Here are three wonderful places to find Advent reflections and meditations. Advent is a Perfect time to hit the pause button and reflect, and these three sources can help focus your thoughts and prayers.
"But what do young adults want?" I get asked this question a lot, and so do my campus ministry colleagues. Those of us in campus ministry see more people under 30 on a weekly basis than many of our congregations do in a month (or in some cases, a year). I think everyone agrees this needs to change. But how?
I've fielded multiple calls from really amazing priests who want to "pick my brain" or "run an idea past" me for a new ministry they want to try to attract young adults. After listening to their questions or their plans, my first question is always: "Well, have you asked any young adults what they want/need? (or if they are interested in this program/worship service/ministry?)" And inevitably the answer is: uh, no. I mean, the point is they don't have any young adults, and so they are trying to envision what young adults would want, and they think I can just answer that for them.
Every New Year’s Day we get to focus on the year to come and reflect on the year behind us. We get to think about things we have done, left undone, and make plans for the things we would like to do and maybe not do. It’s like a New Year’s absolution and resolution packed into one day. It’s cathartic and hopeful.
Of course, most people I know either don’t make a New Year’s resolution or they make superficial promises that usually come up empty. I have nothing against either route. I usually watch as others play because a promise to lose weight or read more books or go to the gym or whatever just hasn’t appealed to me. However, this year, the year of 2012, a year that packs so much promise, I made the decision to go big. I have made a resolution.
Today, UC Davis' Winter Quarter begins. There's always a sense of excitement and newness as a quarter begins. That's the beauty of the academic calendar, right? Every few months, everything changes: new classes, new schedules, new expectations, new rhythm of life. But this one holds some different wonderings for students: what will carry over from the way the last quarter ended (with pepper spray, tents, and media everywhere)? Will tuition and fees skyrocket? How much of that can they balance along with their studies?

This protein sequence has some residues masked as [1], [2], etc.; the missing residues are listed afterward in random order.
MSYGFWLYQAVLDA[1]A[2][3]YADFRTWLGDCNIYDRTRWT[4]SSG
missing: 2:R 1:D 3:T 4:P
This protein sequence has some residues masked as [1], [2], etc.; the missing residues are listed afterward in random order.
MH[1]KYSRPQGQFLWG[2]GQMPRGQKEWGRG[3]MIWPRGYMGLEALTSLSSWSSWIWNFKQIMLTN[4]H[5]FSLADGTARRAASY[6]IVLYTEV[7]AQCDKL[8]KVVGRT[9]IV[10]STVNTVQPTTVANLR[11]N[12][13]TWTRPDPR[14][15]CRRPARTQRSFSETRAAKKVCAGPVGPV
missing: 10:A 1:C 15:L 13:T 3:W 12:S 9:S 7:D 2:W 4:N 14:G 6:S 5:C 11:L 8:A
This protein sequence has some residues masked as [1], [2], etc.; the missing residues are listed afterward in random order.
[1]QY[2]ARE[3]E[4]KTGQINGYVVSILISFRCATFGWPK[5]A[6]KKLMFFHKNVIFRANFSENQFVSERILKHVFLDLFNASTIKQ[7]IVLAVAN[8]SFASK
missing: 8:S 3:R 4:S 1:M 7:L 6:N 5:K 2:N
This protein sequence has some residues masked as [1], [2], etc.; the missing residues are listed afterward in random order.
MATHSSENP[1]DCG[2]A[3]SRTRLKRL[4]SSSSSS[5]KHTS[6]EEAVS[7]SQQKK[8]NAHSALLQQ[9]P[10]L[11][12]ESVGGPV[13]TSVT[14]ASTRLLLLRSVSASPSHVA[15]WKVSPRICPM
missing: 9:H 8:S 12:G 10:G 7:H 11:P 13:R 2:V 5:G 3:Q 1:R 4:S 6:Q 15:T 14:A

At the end of the semester, I often put together a newsletter for my students and “Friends of Absalom” to remind and share with people the events of the semester. Here are a few highlights and reflections on the semester:
The Minute-to-Win-It Ramadan Party
This year marked the second annual Ramadan If-tar for the Center, and this time “play” was the theme. Sprung from the belief that Interfaith dialogue is most effective when people are allowed first to laugh with and at each other, the Atlanta University Center Muslim Student Association teamed up with AJEC for a night of food and fun. After hours of laughter, play, and some very important theological conversations (such conversations seem to naturally emerge at the Center), it was clear that new friendships had begun and trust was being established.
Campus might be the quietest place in the city this week. After all, it’s reading week. You know, that week when all the students get to read, catch up, cram, prepare, memorize, repeat, all for their final papers, tests, presentations or projects. I love this quiet. It’s solemn and serene and it’s a great way to wait, anticipate, and prepare in the spirit of Advent.
Reading week happens twice a year, but in the fall the quiet of reading week is particularly noticeable. Maybe it’s the cold weather that gives the students permission to bury themselves inside. In the spring, it’s hard to say no to a beautiful sunny day.
People all over the world have seen video footage from November 18th, when a group of protesters here at UC Davis were sprayed in the face with pepper spray. Justified outrage flowed from all corners of the globe and multiple investigations are now underway. How could this happen? Why did it happen and who allowed it? These are questions that the investigations will hopefully help to answer. Since then, the drumbeat for Chancellor Katehi to resign intensified and now seems to have subsided a little - pending the investigation. Tents have taken up residence on the quad, as have port-a-potties, heat lamps, and electrical cords. In many ways, things are suddenly quite different in the UCD campus' world.
The Campus Ministry As I sit in my office typing this blog, a group of food service providers from Morehouse College are working with local labor organizers in our large gathering space called the Koinonia Cafe. Across the hall, two men of Morehouse are studying in the computer lab, and next door to my office I can hear the buzz of the copier as two volunteers prepare the leaflets for tomorrow's worship service. It's actually a bit noisy inside of the Center on this blustery winter day, but the rowdiness is the welcomed sound of life and hope.